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Vector fields (and differential operators of higher order) on a real manifold are often defined in terms of $\mathbb{R}$-algebra $C^\infty(M)$. However, it is not clear to me why is the $\mathbb{R}$-algebra structure so important. For example, the proof of locality of derivations does not seem to use the $\mathbb{R}$-linearity at all, but only the additivity property.

I also don't see any troubles with constructing module of Kähler differentials in the context of ring derivations.

What is the essential difference between developing differential calculus on rings and developing it on algebras? I can see that the latter approach automatically gives us rather rich field of constants. Maybe it is important to have ‘enough constants’ in certain situations?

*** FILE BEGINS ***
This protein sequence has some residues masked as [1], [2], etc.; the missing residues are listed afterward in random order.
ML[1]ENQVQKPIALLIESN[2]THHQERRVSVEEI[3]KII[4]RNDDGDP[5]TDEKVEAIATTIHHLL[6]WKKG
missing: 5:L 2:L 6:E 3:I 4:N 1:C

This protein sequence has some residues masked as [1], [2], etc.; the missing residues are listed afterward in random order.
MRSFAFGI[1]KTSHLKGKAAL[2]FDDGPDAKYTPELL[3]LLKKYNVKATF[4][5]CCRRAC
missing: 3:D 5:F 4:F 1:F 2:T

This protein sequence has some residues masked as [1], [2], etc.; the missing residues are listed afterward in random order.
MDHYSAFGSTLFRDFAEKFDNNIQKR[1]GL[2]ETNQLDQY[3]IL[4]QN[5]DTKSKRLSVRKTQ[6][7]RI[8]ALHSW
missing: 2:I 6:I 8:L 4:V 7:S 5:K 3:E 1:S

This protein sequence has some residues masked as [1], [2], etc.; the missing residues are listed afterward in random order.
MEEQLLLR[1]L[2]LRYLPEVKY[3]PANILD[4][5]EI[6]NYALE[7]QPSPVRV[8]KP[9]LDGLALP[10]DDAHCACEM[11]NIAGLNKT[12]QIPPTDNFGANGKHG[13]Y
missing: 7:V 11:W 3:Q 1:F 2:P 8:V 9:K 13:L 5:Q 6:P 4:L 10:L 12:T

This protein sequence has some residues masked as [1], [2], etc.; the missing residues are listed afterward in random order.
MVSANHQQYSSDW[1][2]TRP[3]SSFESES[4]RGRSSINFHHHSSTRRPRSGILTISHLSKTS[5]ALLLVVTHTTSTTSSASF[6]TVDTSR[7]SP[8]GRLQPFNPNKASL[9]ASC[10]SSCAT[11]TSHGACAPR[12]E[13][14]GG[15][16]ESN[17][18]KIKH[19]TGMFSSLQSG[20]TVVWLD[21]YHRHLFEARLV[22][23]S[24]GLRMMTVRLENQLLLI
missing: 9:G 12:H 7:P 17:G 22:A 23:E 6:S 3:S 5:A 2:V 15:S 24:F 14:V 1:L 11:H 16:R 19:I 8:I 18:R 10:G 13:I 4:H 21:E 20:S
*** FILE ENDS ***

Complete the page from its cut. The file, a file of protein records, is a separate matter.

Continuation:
(I asked myself this question almost immediately after the previous one, ‘Modules over algebras’.)

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It's not that you can't do it, but I don't think it has the properties you want. For example, if you're not working over a field you don't have a sensible notion of tangent space, so you can't say that a derivation gives a family of tangent vectors. Perhaps an enlightening example here is to work through what goes wrong with $\mathbb{Z}$. – Qiaochu Yuan Jul 28 '11 at 17:03
@Qiaochu Thanks, I will try it. – Akater Jul 28 '11 at 17:08

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